10 unbeatable reasons why you should live in Hong Kong
If you’re a lawyer or a law student thinking about a career in law in Hong Kong, you may have wondered, what does it look like? Why does Hong Kong have such a strong appeal to the legal and finance professions?
For a start, the Hong Kong cityscape along the harbour is an enduring and captivating image the world over – the bright lights, shopping malls, night life and world class cuisine will attract millions of tourists every year. And the backdrop of skyscrapers juxtaposed with the old and rustic buildings of 1960s Hong Kong give this truly international city its unique and mesmerising character.
So, let's just look at a few of the 'wow' factors that keep drawing people to move to this world class city.
1. Outstanding countryside
Yes. You read that correctly! Without fail, this takes visitors by surprise when all they expect is just endless skyscrapers all over Hong Kong. Just over half an hour away from the hustle and bustle of Central (the city's central business district) you have the breath-taking coastal scenes of Sai Kung national park, Repulse Bay or Lantau island where people flock to hike, windsurf, wakeboard, or enjoy a day relaxing at the beach. Day return boat trips from Central ferry pier to one of Sai Kung's sleepy bays are a familiar sight every weekend from April to September. With a relaxing day trip on the waters and surrounded by areas of outstanding natural beauty, you avoid the stresses of boarding a plane with hundreds of other passengers, transferring to a holiday resort and enduring the same tortuous journey back. And in the cool winter months you can hike to your heart's content along hundreds of kilometres of hiking trails along the many islands and national park areas outside the main urban areas.
2. The springboard to Asia
If you must, then hop on a plane at the visually stunning (and operationally slick) Hong Kong International Airport and you're anywhere between 1 to 4 hours' flight to any location in Asia. Shanghai is a mere 2.5 hours' flight, Taipei's famous bubble tea or beef with noodles are 2 hours away. Or in the winter, go snowboarding in Hokkaido, northern Japan, which is just 4 hours' flight from the '852' (slang for Hong Kong, named after its international telephone code, naturally).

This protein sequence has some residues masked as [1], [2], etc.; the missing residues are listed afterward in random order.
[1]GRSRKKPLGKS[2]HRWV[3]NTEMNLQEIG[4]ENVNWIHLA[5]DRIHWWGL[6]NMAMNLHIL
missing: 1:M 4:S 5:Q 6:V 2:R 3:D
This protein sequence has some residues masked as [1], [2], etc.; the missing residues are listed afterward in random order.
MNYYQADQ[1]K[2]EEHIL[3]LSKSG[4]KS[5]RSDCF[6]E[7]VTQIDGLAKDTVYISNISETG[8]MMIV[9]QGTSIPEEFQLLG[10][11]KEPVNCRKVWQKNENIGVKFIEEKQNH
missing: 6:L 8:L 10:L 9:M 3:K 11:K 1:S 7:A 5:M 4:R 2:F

3. Food, glorious food
Nowhere in the world is eating seen as a serious hobby like in Hong Kong. The city justifiably holds its own for its local world class cuisine - Cantonese cuisine is known the world over and Hong Kong is at the source (pardon the pun) of many a famous dish.
And you will never truly have eaten a truly sumptuous egg sandwich and a cup of milk tea breakfast until you have visited one of thousands of 'cha chaang teng' or Hong Kong-style tea and noodle stores lining many streets of Hong Kong and Kowloon.
Moreover, the swell of the ex-patriate community and the increasing numbers of local Hong Kongers who have studied or worked abroad have simply demanded the explosion of world foods to compete with the already excellent Cantonese cuisine, with highly authentic Italian, French and South American restaurants as well Vietnamese, Thai, Indian and other Asian style restaurants increasing the list of restaurant directories. Jamie Oliver and Gordon Ramsay would agree, with both having recently opened restaurants.
4. Night life
Every tourist will know about Lan Kwai Fong ("LKF"), the main street bar scene where thousands of people flock to on the weekend. Go behind LKF and there are more bars on Wyndham Street and Hollywood Road, go further beyond and you will find the more hipster style coffee shops and independent restaurants in Wanchai, SoHo, Sheung Wan and Sai Ying Pun. Or head out to Kowloon and sample the wok fried street foods in Yau Ma Tei, Mongkok or Shum Shui Po.